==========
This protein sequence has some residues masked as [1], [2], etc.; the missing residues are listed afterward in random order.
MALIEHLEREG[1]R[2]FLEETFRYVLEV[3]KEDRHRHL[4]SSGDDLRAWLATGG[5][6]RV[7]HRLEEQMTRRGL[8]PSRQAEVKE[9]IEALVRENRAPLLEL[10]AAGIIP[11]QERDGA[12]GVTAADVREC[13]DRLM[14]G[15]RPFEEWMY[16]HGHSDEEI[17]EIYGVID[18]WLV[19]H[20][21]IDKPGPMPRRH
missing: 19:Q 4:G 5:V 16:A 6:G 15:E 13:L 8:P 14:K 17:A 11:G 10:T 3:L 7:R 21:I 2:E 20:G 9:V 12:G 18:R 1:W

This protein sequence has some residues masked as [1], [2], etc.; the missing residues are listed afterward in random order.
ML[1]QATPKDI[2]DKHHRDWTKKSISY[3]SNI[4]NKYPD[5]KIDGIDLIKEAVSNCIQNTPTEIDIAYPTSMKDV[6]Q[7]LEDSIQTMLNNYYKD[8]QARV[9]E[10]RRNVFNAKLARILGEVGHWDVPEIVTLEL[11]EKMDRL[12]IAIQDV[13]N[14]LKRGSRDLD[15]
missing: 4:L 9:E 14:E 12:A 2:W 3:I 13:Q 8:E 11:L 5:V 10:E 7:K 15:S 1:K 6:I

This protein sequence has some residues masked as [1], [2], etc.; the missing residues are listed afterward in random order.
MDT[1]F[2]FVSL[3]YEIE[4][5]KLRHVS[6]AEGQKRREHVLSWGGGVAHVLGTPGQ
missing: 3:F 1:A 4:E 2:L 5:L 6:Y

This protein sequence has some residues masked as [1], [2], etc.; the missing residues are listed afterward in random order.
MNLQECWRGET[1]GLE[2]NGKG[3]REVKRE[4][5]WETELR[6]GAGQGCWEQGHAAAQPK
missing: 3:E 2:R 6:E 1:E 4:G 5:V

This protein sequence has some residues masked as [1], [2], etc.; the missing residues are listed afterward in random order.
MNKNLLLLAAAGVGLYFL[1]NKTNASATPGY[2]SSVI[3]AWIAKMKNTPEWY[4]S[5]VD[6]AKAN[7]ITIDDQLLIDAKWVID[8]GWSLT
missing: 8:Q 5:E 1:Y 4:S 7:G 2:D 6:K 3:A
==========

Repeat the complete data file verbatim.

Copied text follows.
This protein sequence has some residues masked as [1], [2], etc.; the missing residues are listed afterward in random order.
MALIEHLEREG[1]R[2]FLEETFRYVLEV[3]KEDRHRHL[4]SSGDDLRAWLATGG[5][6]RV[7]HRLEEQMTRRGL[8]PSRQAEVKE[9]IEALVRENRAPLLEL[10]AAGIIP[11]QERDGA[12]GVTAADVREC[13]DRLM[14]G[15]RPFEEWMY[16]HGHSDEEI[17]EIYGVID[18]WLV[19]H[20][21]IDKPGPMPRRH
missing: 19:Q 4:G 5:V 16:A 6:G 15:E 13:L 8:P 14:K 17:A 11:G 10:T 3:L 7:R 21:I 2:E 20:G 9:V 12:G 18:R 1:W

This protein sequence has some residues masked as [1], [2], etc.; the missing residues are listed afterward in random order.
ML[1]QATPKDI[2]DKHHRDWTKKSISY[3]SNI[4]NKYPD[5]KIDGIDLIKEAVSNCIQNTPTEIDIAYPTSMKDV[6]Q[7]LEDSIQTMLNNYYKD[8]QARV[9]E[10]RRNVFNAKLARILGEVGHWDVPEIVTLEL[11]EKMDRL[12]IAIQDV[13]N[14]LKRGSRDLD[15]
missing: 4:L 9:E 14:E 12:A 2:W 3:I 13:Q 8:E 11:L 5:V 10:E 7:K 15:S 1:K 6:I

This protein sequence has some residues masked as [1], [2], etc.; the missing residues are listed afterward in random order.
MDT[1]F[2]FVSL[3]YEIE[4][5]KLRHVS[6]AEGQKRREHVLSWGGGVAHVLGTPGQ
missing: 3:F 1:A 4:E 2:L 5:L 6:Y

This protein sequence has some residues masked as [1], [2], etc.; the missing residues are listed afterward in random order.
MNLQECWRGET[1]GLE[2]NGKG[3]REVKRE[4][5]WETELR[6]GAGQGCWEQGHAAAQPK
missing: 3:E 2:R 6:E 1:E 4:G 5:V

This protein sequence has some residues masked as [1], [2], etc.; the missing residues are listed afterward in random order.
MNKNLLLLAAAGVGLYFL[1]NKTNASATPGY[2]SSVI[3]AWIAKMKNTPEWY[4]S[5]VD[6]AKAN[7]ITIDDQLLIDAKWVID[8]GWSLT
missing: 8:Q 5:E 1:Y 4:S 7:G 2:D 6:K 3:A